endangered speechiesThose of you who joined me last Tuesday will have no doubt been waiting, with bated breath I hope, for this week’s Endangered Speechies.  For new friends and casual visitors, Endangered Speechies are ickle bits of slang that have been lost in the fount of time.  I found them in the yummiest old book, tucked away in the Misc. section at  my favourite second-hand bookstore.  So I’m sharing them.  With you.  Just because.

Today’s Endangered Speechies are coming to you from the letter B

1: Baby Blimp: this is apparently an old American slang for a fat girl.  What I find most amusing about this book is the rather obvious political incorrectness of it all.  I am not sure that these days you could even publish a dictionary which had a listing for ‘fat girl’.  It might be more ‘overweight’, or weight challenged.  Anyway in 1955, it was perfectly reasonable apparently to use the terms ‘fat’ and ‘girl’ in explanation.  There you go – stuff changes!

example: Tess was not slim.  Billy whispered that his sister was a baby blimp, and his friends snickered.

2. Ballyhoo: Noisy and vulgar publicity.  Which is an absolutely fabulous word to resurrect in the age of social media and Youtube celebrity.

example: The Kardashians created some ballyhoo prior to the publication of their latest shoe range.

3: Battle Bowler: Tin helmet, made popular during WWI.  Love this, especially seeing as my latest novel is set post WWI.  Wonder if I could sneak it in there.  Not sure how to use this in an example, though…

4: Bean-Feast: A workmen’s collective day’s excursion, generally organised annually by the employer.  Do such things still happen or is it now a case of a work do with a free bar from the boss.  Would we all now feel cheated if our boss only treated us to beans.  Possibly… yes!

example: The Bean-feast this year was to be a bbq on the beach.  There would be a bouncy castle for the parents and a free bar fort he kids.

5: Barmy on the Crumpet: crazy, foolish to the point of mental deficiency.  This is the kind of classic slang that I love.  Everything about it.  And, in my eyes, any phrase that uses the word ‘crumpet’ has to be w inner.

example: Delilah stripped naked and danced in the fountain. “She’s barmy on the crumpet,” whispered one of her spectators before joining the round of applause.

6: Belly Timber: Food.  Apparently even in 1855 this was an obsolete phrase.  No idea why.  It has a rather wonderful piratical quality.  Could be a great name for a cafe r restaurant.

example:  Her stomach rumbled.  She needed belly timber and she needed it fast.

7: Bible-backed:  Round shouldered.  There is something rather comforting about this.  Perhaps a more modern equivalent would be ‘laptop-lurched’, or ‘cellphone-crouched’???

example.  Helena sat, bible-backed and tear-stained, waiting for him to call.

8: Blue Funk: A state of extreme fear.  Everything about this phrase is utterly wonderful.  It’s like the name of a really cool band, or some kind of dystopian party drug??

example: The phone rang again and her blue funk descended upon her.  WOuld it be the same silent caller?


So there you go my lovelies.  B to the B, and all that.  These are pretty cool ones today.  Prizes for the best examples posted in the comments.  What is your favourite Endangered Speechies?  Let me know and I could include them in future posts!!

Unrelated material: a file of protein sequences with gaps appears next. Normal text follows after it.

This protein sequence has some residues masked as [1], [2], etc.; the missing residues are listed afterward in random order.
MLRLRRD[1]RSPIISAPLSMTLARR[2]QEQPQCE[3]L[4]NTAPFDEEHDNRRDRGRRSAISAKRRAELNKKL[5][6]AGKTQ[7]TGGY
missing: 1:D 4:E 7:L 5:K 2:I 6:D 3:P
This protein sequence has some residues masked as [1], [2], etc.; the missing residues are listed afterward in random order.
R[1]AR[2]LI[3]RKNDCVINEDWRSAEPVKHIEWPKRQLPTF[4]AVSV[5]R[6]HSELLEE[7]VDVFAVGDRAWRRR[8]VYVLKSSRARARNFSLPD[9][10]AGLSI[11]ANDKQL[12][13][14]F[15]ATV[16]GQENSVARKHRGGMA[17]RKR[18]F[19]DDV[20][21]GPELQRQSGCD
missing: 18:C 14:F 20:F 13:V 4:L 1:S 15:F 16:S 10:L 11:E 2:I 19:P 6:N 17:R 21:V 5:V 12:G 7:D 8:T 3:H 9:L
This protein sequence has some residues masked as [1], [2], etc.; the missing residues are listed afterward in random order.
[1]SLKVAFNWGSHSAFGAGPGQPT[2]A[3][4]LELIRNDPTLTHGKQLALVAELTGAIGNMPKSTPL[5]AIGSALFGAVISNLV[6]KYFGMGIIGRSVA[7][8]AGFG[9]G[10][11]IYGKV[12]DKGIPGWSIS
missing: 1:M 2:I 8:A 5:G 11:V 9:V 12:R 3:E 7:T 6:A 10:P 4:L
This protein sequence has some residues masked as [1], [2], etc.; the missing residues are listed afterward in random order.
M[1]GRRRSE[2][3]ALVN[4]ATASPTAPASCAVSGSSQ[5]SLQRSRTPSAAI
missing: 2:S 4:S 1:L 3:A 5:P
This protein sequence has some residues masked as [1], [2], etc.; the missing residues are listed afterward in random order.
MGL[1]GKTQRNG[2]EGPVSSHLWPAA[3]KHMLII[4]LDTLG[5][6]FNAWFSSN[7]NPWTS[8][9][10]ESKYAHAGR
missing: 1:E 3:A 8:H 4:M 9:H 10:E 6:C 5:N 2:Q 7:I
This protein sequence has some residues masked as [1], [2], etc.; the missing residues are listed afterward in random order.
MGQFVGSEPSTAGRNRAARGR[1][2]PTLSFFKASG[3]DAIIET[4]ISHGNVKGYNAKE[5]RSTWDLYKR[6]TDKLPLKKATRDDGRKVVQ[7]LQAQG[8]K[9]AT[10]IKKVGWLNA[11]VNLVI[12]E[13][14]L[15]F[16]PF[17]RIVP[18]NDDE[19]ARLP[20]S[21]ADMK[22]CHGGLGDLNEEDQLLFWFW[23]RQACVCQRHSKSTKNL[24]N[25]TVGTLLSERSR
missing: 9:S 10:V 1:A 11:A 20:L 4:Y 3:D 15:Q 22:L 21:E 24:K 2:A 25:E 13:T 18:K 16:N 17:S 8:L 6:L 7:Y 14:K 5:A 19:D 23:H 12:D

Endangered Speechies #1

endangered speechiesToday is Tuesday.  Tuesday is a difficult day.  Tuesday is the day that lacks an identity.  Or at least, it did until now.  Because I have decided to do my first ‘regular’ feature.  It will be a Tuesday thing.  I have decided.  And it will be a thing of fun for all the world to look forward to with bated breath.  Tuesday will now be Endangered Speechies day.  Every week…. right here.

What’s an Endangered Speechie?

Great question and I am so glad you asked.  An Endangered Speechie – ES for short – is, quite simply, a slang phrase or word usage that is no longer used in everyday parlance.  I discovered an outrageously fun Dictionary of Slang in my second hand book store.  Published in 1955 by ‘English Universities Press in the City of London’.  By Mr William Freeman.  I am not sure if Mr Freeman is still walking these earthly planes but wherever he is, I salute you Willy.  These things are priceless.

Today’s Endangered Speechies come to you from the Letter A

1. Abso – blooming-lutely:  Absolutely, entirely.  Love this.  Use it myself but I may have adapted the blooming part a bit, modernised it shall we say!

example: “She abso-blooming-lutely loved her new Moleskine.”

2. Adam and Eve on a raft:  Which is eggs on toast to you or I.

example:  “For breakfast, Bill often enjoyed Adam and Eve on a raft.”

3. Accounts for the milk in the coconut: Explains the reason.  Never quite sure about phrases using coconuts.  Are they politically correct or do they infer some kind of horrid slavery heritage.  Please advise…

example: “It was only reading the diary of her lover that accounted for the milk in the coconut.”

4. Addle-pated:  Foolish, with a muddled mind.  Because apparently an addled egg is one abandoned by the hen before hatching is completed.  So there you go.

example:  She had written 4000 words today and was now distinctly addle-pated.”

5. All of a doodah: In a state of bewilderment and confusion, overwrought.

example:  “After she had read her words for the day, she was all in a doodah”

6. All mops and brooms: semi-intoxicated.

example: “One whiff of the sherry and Auntie Wyn was all mops and brooms.”

7. Apple Pie Order: perfect order or condition

example: “This second print edition of the classic ‘Selkie’ by renowned and much critically acclaimed author, Juliette Nolan, is sold in apple pie order.” !!!!!

8. Aunt’s Sisters : Ancestors

example: “Amongst her Aunt’s Sisters, she could count two scientists, one writer, and a lunatic.”


So there is your treat for today.  The first of this brand new series, brought to you every Tuesday here at Radio SPC.

Any examples of sentences using the above phrases will earn you 25000 points and put you in the draw to win.  Enter the competition in the comments below.  Remember though it’s not the winning, it’s the taking part that counts.


Word count for today:  2800.  Not great but not bad either.  So-so.